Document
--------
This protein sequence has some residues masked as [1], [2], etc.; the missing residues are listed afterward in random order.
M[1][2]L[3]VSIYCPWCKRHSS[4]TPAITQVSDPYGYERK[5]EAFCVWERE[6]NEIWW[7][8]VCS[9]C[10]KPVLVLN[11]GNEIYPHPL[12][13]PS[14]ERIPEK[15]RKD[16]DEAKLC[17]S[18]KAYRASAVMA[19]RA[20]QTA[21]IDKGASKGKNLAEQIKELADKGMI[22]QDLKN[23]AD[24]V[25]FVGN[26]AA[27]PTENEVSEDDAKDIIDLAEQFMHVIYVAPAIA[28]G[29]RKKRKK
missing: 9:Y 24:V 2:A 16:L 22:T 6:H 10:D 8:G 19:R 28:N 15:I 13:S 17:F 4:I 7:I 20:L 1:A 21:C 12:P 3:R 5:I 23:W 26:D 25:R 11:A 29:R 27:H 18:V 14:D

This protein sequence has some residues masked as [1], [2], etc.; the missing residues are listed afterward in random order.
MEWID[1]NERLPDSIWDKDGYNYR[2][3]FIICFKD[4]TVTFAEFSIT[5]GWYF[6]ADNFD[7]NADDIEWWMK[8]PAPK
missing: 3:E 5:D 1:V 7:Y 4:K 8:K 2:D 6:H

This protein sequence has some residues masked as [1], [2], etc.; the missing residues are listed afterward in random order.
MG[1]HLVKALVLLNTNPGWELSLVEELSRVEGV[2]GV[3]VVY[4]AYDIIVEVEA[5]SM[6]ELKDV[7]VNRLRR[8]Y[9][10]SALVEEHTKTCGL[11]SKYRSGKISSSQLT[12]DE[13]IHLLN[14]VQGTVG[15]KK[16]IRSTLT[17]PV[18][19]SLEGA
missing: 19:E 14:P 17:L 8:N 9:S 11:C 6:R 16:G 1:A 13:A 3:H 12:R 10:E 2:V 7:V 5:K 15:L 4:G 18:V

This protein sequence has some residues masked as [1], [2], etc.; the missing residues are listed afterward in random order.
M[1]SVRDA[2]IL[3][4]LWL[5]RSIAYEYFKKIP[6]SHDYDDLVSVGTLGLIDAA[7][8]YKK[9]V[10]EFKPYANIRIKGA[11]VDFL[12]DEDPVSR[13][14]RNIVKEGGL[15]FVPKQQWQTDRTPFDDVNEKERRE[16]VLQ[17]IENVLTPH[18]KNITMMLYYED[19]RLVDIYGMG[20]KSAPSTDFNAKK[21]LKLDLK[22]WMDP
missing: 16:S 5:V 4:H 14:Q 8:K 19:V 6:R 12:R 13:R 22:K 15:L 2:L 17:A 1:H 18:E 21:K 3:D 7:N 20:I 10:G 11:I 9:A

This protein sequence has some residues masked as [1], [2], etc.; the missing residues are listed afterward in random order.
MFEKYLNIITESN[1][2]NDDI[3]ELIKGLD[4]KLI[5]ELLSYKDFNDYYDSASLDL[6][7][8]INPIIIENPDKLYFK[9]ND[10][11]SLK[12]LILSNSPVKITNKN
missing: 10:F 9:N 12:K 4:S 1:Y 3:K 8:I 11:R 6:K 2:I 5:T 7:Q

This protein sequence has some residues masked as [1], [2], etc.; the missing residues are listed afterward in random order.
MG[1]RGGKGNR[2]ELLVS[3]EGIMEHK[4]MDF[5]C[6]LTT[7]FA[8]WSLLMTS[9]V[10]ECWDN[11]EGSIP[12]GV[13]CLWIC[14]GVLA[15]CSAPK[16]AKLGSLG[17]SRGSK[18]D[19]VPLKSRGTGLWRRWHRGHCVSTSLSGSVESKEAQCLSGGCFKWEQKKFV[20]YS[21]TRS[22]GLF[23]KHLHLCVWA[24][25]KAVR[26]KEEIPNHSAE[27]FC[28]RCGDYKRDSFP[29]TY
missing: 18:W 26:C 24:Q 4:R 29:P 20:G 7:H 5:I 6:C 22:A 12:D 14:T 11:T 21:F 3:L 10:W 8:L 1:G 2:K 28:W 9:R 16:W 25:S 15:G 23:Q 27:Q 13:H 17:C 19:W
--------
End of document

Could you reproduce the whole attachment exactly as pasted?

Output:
This protein sequence has some residues masked as [1], [2], etc.; the missing residues are listed afterward in random order.
M[1][2]L[3]VSIYCPWCKRHSS[4]TPAITQVSDPYGYERK[5]EAFCVWERE[6]NEIWW[7][8]VCS[9]C[10]KPVLVLN[11]GNEIYPHPL[12][13]PS[14]ERIPEK[15]RKD[16]DEAKLC[17]S[18]KAYRASAVMA[19]RA[20]QTA[21]IDKGASKGKNLAEQIKELADKGMI[22]QDLKN[23]AD[24]V[25]FVGN[26]AA[27]PTENEVSEDDAKDIIDLAEQFMHVIYVAPAIA[28]G[29]RKKRKK
missing: 9:Y 24:V 2:A 16:L 22:T 6:H 10:D 8:G 19:R 28:N 15:I 13:S 17:F 4:I 7:I 20:L 1:A 21:C 12:P 3:R 5:I 23:W 26:D 25:R 11:A 29:R 27:H 18:V 14:D

This protein sequence has some residues masked as [1], [2], etc.; the missing residues are listed afterward in random order.
MEWID[1]NERLPDSIWDKDGYNYR[2][3]FIICFKD[4]TVTFAEFSIT[5]GWYF[6]ADNFD[7]NADDIEWWMK[8]PAPK
missing: 3:E 5:D 1:V 7:Y 4:K 8:K 2:D 6:H

This protein sequence has some residues masked as [1], [2], etc.; the missing residues are listed afterward in random order.
MG[1]HLVKALVLLNTNPGWELSLVEELSRVEGV[2]GV[3]VVY[4]AYDIIVEVEA[5]SM[6]ELKDV[7]VNRLRR[8]Y[9][10]SALVEEHTKTCGL[11]SKYRSGKISSSQLT[12]DE[13]IHLLN[14]VQGTVG[15]KK[16]IRSTLT[17]PV[18][19]SLEGA
missing: 19:E 14:P 17:L 8:N 9:S 11:C 6:R 16:G 1:A 13:A 3:H 12:R 10:E 2:V 7:V 5:K 15:L 4:G 18:V

This protein sequence has some residues masked as [1], [2], etc.; the missing residues are listed afterward in random order.
M[1]SVRDA[2]IL[3][4]LWL[5]RSIAYEYFKKIP[6]SHDYDDLVSVGTLGLIDAA[7][8]YKK[9]V[10]EFKPYANIRIKGA[11]VDFL[12]DEDPVSR[13][14]RNIVKEGGL[15]FVPKQQWQTDRTPFDDVNEKERRE[16]VLQ[17]IENVLTPH[18]KNITMMLYYED[19]RLVDIYGMG[20]KSAPSTDFNAKK[21]LKLDLK[22]WMDP
missing: 16:S 5:V 4:H 14:Q 8:K 19:V 6:R 12:R 13:R 22:K 15:L 2:L 17:A 1:H 18:E 21:K 3:D 7:N 20:I 10:G 11:I 9:A

This protein sequence has some residues masked as [1], [2], etc.; the missing residues are listed afterward in random order.
MFEKYLNIITESN[1][2]NDDI[3]ELIKGLD[4]KLI[5]ELLSYKDFNDYYDSASLDL[6][7][8]INPIIIENPDKLYFK[9]ND[10][11]SLK[12]LILSNSPVKITNKN
missing: 10:F 9:N 12:K 4:S 1:Y 3:K 8:I 11:R 6:K 2:I 5:T 7:Q

This protein sequence has some residues masked as [1], [2], etc.; the missing residues are listed afterward in random order.
MG[1]RGGKGNR[2]ELLVS[3]EGIMEHK[4]MDF[5]C[6]LTT[7]FA[8]WSLLMTS[9]V[10]ECWDN[11]EGSIP[12]GV[13]CLWIC[14]GVLA[15]CSAPK[16]AKLGSLG[17]SRGSK[18]D[19]VPLKSRGTGLWRRWHRGHCVSTSLSGSVESKEAQCLSGGCFKWEQKKFV[20]YS[21]TRS[22]GLF[23]KHLHLCVWA[24][25]KAVR[26]KEEIPNHSAE[27]FC[28]RCGDYKRDSFP[29]TY
missing: 18:W 26:C 24:Q 4:R 29:P 20:G 7:H 5:I 6:C 22:A 12:D 14:T 11:T 21:F 3:L 10:W 8:L 1:G 2:K 28:W 9:R 16:W 25:S 15:G 23:Q 27:Q 13:H 17:C 19:W